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Traditional Architecture Lesson| History of the Pantheon and St. Peter’s

I’ve wanted to do a deep dive into the history of architectural landmarks, and recently got the chance. Frank Cunha, who I’ve been talking to via Twitter, offered to talk about some of the buildings that changed how we look at architecture. So, I took him up on his offer. This lesson on traditional architecture will take a look at the Pantheon and St. Peter’s to see how Christendom adopted Roman architecture. You can also find out more about Frank at his website or follow him on Twitter.

“Architecture should speak of its time and place, but yearn for timelessness.”

Frank Gehry

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Beauty of Traditional Architecture

Truth, beauty, and goodness go together, and they cannot be separated. In order to have a good society, we must value truth and create beauty. Recently, I have talked a lot about restoring beauty in the arts and our architecture, but I don’t have the expertise to give you the background.

So, I’ve tried to find people who know more than me on these things. I’ve spoken about beauty and architecture with Zach the Architect, Stained Glass Zealot, Amy Mastrine, and The Aureus Press. But, this lesson on traditional architecture will be different because it will not only focus on the beauty of architecture, but we’ll dive into the history of some great buildings as well.

History of the Pantheon

The Pantheon is a Roman temple that has had several iterations. Over time, it has been converted to a Catholic church, rebuilt, and renovated. Throughout its storied history, there are instances of tremendous innovation. While the elegance of its design is truly sublime, the history of the Pantheon is incredible as well.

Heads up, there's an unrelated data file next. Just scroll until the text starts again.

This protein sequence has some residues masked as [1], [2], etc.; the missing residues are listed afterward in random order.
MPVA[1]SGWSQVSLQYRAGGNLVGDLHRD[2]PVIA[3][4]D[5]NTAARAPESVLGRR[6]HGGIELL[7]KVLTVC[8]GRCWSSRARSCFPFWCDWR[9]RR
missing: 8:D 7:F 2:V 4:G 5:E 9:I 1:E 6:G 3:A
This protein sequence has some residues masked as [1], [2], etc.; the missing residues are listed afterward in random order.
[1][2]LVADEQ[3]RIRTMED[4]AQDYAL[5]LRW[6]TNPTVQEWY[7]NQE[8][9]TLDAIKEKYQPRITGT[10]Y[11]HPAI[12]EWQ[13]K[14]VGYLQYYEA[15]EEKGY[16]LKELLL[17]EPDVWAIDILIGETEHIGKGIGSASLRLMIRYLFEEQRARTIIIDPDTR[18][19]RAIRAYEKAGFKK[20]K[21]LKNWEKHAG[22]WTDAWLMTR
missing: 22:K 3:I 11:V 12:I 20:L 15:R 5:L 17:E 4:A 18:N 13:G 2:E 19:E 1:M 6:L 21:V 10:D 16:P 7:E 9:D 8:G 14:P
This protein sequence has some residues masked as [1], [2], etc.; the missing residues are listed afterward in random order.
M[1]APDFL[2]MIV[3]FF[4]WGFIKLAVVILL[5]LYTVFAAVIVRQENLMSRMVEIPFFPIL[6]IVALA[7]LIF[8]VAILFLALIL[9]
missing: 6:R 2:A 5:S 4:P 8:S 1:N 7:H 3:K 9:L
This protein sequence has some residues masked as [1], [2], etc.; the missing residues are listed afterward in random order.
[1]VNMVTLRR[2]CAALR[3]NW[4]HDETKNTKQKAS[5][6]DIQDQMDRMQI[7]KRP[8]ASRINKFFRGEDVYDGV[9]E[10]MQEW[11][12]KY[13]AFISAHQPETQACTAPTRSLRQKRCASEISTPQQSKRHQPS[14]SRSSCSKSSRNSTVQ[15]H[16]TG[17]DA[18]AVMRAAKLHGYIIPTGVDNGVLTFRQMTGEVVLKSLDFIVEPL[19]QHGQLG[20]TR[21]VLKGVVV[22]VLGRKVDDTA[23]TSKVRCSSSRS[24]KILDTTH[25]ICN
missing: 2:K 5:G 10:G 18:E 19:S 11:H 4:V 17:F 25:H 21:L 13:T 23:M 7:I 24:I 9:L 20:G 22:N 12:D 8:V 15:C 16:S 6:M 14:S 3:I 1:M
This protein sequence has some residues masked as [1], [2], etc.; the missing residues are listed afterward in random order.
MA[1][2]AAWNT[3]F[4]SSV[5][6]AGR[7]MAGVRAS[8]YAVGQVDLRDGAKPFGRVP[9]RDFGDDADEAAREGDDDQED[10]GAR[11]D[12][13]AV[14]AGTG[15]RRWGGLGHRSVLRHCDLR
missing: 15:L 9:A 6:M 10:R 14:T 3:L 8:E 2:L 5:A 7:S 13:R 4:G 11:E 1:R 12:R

History of St. Peter’s

St. Peter’s Basilica, likewise, has an incredible history. The history of St. Peter’s Basilica as it stands today goes back centuries, and is filled with tough architectural decisions, politics, and strife between artists and the pope. But, what I want to focus on in this conversation is why it was built the way it was and what the architects had to do to give us this tremendous piece of traditional architecture.

Sneak Peek | Course on The Golden Mean | Nichomachean Ethics, Book 1 Conversation of Our Generation

This is a sneak peak of my course on the Golden Mean. In this installment, I go through the first book of Aristotle's Nichomachean Ethics. Together, we'll walk through each chapter of Aristotle's Ethics, Lewis's Abolition of Man, Confucius' Analects and Doctrine of the Mean, Lao Tzu's Tao Te Ching, and then discuss what they have in common. So, if you're ready to take your education into your own hands, let me know through the form below. Sign up here >> Further Resources Here's the outline I used so you can review it. And you can find a pdf version of the Nicomachean Ethics here. Or, you can buy a copy of your own here. If you want to get access to m Why take this course? What can we do now, in our own lives, to improve our education? Despite the bleak diagnosis, I see two easy changes each of us can make in our mindset and our actions to improve our education. Use school for training Seek your own liberal education School has become necessary only inasmuch as it is a credential for a career. But, that is changing rapidly with new ways to get job training like coding bootcamps or other digital tool certification. If you need to go to college, do that. However, if it can be avoided, you should avoid it. Furthermore, you should still get the liberal education that puts you in touch with our history. We shouldn’t shrug our responsibility to pass down the wisdom, art, and beauty of our culture. It just can’t be found on the college campus. Each of us has to go and read the classics, learn about our history, and find alternatives to the college campus. So, if you're interested sign up here>> — Support this podcast: https://anchor.fm/conofourgen/support
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